Correction: In a June 12 Metro story about plans for Alexandria’s waterfront, Alexandria resident Andrea Stowers’s comments were misrepresented. A description of a protest march on Saturday indicated that several protesters said they wanted more parks because their historic townhouses in Old Town don’t have much green space, and it incorrectly included Stowers among them.
About 200 Alexandria residents marched through Old Town on Saturday and converged on City Hall to protest a $51 million plan to bring hotels and other new development to the city’s waterfront.
Opponents of the proposed project, who have organized as Citizens for an Alternative Alexandria Waterfront Plan, said they want the City Council to consider designs that include more parks, a focus on arts and Alexandria’s history, and have no hotels.
“They are not representing us. That is the bottom line,” Mark Mueller, 42, of Alexandria said of the council members. The plan “favors the desires of the developer over the will of the people.”
The waterfront plan calls for connected parks and landscaped walkways along three miles of Potomac River shoreline, from Daingerfield Island Park to the north to Jones Point Park to the south. The proposal includes hotels, restaurants and public access to the water.
Critics of the plan have been been pushing city leaders to reconsider. At a meeting Saturday of the Alexandria City Council, city planners presented an alternative, $220 million park-heavy proposal for the waterfront. And afterward, some council members voiced concern about the criticism.
Council member Rob Krupicka (D) asked whether the council could move forward with a vision for the waterfront that would create the walkways and parks but would not include rezoning three key properties, two of which are owned by The Washington Post Co.
“I don’t see how we move forward with . . . such a large part of community opposed to rezoning,” said council member Redella S. “Del” Pepper (D).
The council is to discuss the waterfront plan further on Tuesday.
In the proposal, The Post Co.’s Robinson Terminal Warehouse Corp. warehouses would anchor the new development, one on Oronoco Street to the north and the other on Duke Street to the south. The two-story buildings, where newsprint for The Washington Post and other publications is stored, could be redeveloped using current zoning as five-story office, retail and residential buildings totaling 523,000 square feet, said Karl Moritz, a city planner. A third property, the Cummings-Turner buildings in the 200 block of South Union Street, could be redeveloped with existing zoning into 125,000 square feet of building space.
The plan would allow boutique hotels and about 160,000 square feet more space than now permitted and retain the five-story average height limit on properties, he said. The expected tax revenue from the redevelopment would pay for the $51 million plan over 25 years, Moritz said.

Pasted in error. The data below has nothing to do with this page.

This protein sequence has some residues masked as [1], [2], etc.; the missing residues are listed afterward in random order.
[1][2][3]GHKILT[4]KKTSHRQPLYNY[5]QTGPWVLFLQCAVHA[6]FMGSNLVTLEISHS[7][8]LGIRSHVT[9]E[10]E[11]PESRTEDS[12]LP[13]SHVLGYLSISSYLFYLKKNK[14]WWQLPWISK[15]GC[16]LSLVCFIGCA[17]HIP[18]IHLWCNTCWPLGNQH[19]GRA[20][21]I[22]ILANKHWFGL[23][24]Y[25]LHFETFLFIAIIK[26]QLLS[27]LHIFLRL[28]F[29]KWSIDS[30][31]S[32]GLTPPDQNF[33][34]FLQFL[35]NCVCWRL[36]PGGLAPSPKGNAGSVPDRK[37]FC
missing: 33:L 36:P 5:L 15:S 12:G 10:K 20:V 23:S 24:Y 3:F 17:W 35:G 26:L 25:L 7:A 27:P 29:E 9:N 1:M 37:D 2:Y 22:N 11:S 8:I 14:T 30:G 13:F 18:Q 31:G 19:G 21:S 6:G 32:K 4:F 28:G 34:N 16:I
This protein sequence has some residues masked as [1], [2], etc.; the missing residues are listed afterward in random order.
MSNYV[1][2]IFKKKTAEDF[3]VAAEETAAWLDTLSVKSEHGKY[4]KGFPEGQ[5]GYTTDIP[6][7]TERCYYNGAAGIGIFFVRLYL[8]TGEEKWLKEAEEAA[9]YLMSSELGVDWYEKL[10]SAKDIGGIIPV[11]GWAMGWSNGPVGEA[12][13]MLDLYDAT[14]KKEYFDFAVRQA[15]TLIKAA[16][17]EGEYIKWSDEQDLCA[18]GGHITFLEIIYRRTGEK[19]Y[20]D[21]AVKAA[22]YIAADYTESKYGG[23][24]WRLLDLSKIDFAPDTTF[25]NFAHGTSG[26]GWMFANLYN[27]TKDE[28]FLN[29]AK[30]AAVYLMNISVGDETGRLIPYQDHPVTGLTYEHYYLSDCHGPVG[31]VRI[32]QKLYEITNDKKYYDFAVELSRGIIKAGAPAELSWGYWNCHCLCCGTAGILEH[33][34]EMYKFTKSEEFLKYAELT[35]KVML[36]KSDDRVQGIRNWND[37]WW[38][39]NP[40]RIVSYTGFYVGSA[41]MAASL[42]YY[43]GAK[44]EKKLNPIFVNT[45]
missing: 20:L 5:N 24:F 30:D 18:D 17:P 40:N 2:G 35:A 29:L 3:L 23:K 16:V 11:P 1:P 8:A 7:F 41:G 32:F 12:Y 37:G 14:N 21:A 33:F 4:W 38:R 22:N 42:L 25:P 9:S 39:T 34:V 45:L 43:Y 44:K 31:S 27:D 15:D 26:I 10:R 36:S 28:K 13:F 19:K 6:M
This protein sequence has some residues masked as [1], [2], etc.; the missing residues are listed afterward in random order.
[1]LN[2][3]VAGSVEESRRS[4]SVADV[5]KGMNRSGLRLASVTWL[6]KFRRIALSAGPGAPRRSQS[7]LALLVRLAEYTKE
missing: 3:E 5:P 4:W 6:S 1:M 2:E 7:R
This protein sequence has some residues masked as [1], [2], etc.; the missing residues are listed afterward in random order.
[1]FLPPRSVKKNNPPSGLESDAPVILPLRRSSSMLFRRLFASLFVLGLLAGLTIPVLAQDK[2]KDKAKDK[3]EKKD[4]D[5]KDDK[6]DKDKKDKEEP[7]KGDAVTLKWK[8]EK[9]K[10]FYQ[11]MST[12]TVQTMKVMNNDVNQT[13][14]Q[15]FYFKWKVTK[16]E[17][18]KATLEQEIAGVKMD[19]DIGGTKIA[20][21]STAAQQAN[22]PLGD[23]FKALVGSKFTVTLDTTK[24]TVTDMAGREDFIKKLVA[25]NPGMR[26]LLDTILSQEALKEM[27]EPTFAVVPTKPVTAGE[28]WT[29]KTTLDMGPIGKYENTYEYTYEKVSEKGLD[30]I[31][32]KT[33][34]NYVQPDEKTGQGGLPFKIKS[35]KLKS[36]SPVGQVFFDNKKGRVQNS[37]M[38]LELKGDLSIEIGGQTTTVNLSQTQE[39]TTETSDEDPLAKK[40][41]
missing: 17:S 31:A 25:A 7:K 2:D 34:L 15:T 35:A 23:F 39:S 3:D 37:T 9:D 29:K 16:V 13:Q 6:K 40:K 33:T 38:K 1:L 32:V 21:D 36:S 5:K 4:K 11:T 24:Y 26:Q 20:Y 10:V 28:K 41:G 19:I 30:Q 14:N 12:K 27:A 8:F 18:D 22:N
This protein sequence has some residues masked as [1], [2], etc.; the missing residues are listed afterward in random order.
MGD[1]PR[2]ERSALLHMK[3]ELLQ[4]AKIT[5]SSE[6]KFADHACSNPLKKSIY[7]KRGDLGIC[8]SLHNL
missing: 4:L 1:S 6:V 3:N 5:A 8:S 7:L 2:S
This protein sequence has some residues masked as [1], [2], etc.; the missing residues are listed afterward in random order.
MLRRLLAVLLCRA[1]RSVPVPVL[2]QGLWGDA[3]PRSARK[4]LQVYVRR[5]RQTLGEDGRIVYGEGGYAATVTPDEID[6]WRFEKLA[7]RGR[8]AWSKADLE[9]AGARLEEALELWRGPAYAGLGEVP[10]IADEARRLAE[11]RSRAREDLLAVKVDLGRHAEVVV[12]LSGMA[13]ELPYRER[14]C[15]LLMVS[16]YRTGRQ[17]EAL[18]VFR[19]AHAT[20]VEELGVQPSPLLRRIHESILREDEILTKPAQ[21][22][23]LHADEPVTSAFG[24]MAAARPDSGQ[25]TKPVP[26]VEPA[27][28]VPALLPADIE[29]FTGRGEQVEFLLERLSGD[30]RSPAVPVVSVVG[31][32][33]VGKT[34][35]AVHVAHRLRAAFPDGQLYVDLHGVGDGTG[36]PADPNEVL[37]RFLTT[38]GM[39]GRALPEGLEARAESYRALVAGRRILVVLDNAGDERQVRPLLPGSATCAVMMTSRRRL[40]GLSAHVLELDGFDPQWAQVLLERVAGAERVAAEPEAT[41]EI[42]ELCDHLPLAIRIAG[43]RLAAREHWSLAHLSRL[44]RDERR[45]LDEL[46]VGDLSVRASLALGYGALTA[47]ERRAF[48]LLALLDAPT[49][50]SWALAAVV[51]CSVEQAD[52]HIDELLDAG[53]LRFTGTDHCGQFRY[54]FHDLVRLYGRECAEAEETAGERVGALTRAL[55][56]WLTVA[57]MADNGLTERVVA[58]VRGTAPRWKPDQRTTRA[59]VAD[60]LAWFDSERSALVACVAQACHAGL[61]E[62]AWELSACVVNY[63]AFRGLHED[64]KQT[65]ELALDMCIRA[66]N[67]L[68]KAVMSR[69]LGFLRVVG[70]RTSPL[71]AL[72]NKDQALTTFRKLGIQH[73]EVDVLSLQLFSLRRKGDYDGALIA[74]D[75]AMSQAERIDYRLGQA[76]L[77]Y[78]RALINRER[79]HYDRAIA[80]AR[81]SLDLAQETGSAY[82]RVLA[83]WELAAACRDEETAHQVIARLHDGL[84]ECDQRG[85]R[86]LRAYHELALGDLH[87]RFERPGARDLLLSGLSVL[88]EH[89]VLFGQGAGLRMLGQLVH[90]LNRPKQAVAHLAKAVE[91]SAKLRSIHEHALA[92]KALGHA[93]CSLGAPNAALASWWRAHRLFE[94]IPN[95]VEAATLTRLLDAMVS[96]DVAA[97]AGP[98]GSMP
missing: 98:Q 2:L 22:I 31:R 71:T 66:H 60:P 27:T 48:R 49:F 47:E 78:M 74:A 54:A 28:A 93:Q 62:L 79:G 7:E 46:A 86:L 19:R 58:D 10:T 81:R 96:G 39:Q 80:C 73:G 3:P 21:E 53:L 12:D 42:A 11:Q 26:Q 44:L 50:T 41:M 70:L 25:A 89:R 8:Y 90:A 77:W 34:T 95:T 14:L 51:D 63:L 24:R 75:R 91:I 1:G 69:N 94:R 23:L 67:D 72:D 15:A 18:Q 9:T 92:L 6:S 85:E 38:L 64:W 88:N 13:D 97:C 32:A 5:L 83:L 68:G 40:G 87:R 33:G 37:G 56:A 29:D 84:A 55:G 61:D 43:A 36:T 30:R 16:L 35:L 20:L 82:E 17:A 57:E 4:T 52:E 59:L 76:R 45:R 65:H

Eliminating the rezoning would mean losing most of the projected tax revenue, said Faroll Hamer, the city’s planning director. The plan includes specifics on design and what can be built, and those policies would be lost, Hamer said.
Allowing construction without the rezoning “would be a shame,” said council member Paul C. Smedberg (D).
The Post Co. withdrew a 2008 lawsuit against the city to restore development rights established by a 1983 settlement agreement with the federal government, and the current waterfront plan incorporates those rights.
The company’s role in the development debate has made The Post the target of criticism.
“Their legacy is going to be the destruction of one of the most precious national historic treasures,” said Andrea Stowers, 62, of Alexandria, who said she canceled her subscription to The Post.
“While [the Robinson corporation] does not favor everything in the Plan and has reserved its rights under the 1980s settlements, we believe that we can continue to work constructively with the City if the Plan is adopted,” said Rima Calderon, a spokeswoman for The Post. “The Plan can provide a viable and sufficiently flexible guide for potential mixed-use redevelopment to allow the future development approval process to respect the rights of the parties under the 1980s settlements and to take into account the interests of the City, the community, and Robinson.”
At the march on Saturday, protesters carrying signs reading “Don’t Rezone the Waterfront” said they wanted more parks because their historic townhouses in Old Town don’t have much green space.
The alternative proposal presented by city planners Saturday includes artistic and historic elements as well as new museums. That plan would cost about $220 million, and would require the city to sell bonds to pay for it, Moritz said.
“What we’d have to do is pay for the whole thing,” he told the council.
Debt service on the bonds to pay for building acquisition and park development would be about $20 million a year, or about 7 cents added to the real estate property tax rate, Vice Mayor Kerry Donley (D) said.
One demonstrator said he thought the cost estimate was being used to dampen support. “I think they are using [the alternative parks plan] as an argument that it is too expensive,” said Boyd Walker of Alexandria, a leader of the opposition. “Before we started pushing, there were no parks and arts alternatives.”
Walker said he was encouraged to hear City Council members agree with their argument that revenue needed for the project does not need to be generated on the waterfront.
“There is plenty of space west of Washington Street for hotels,” said Ted Pierson, 74, a South Royal Street resident. “We don’t want to go any higher than what we have now.”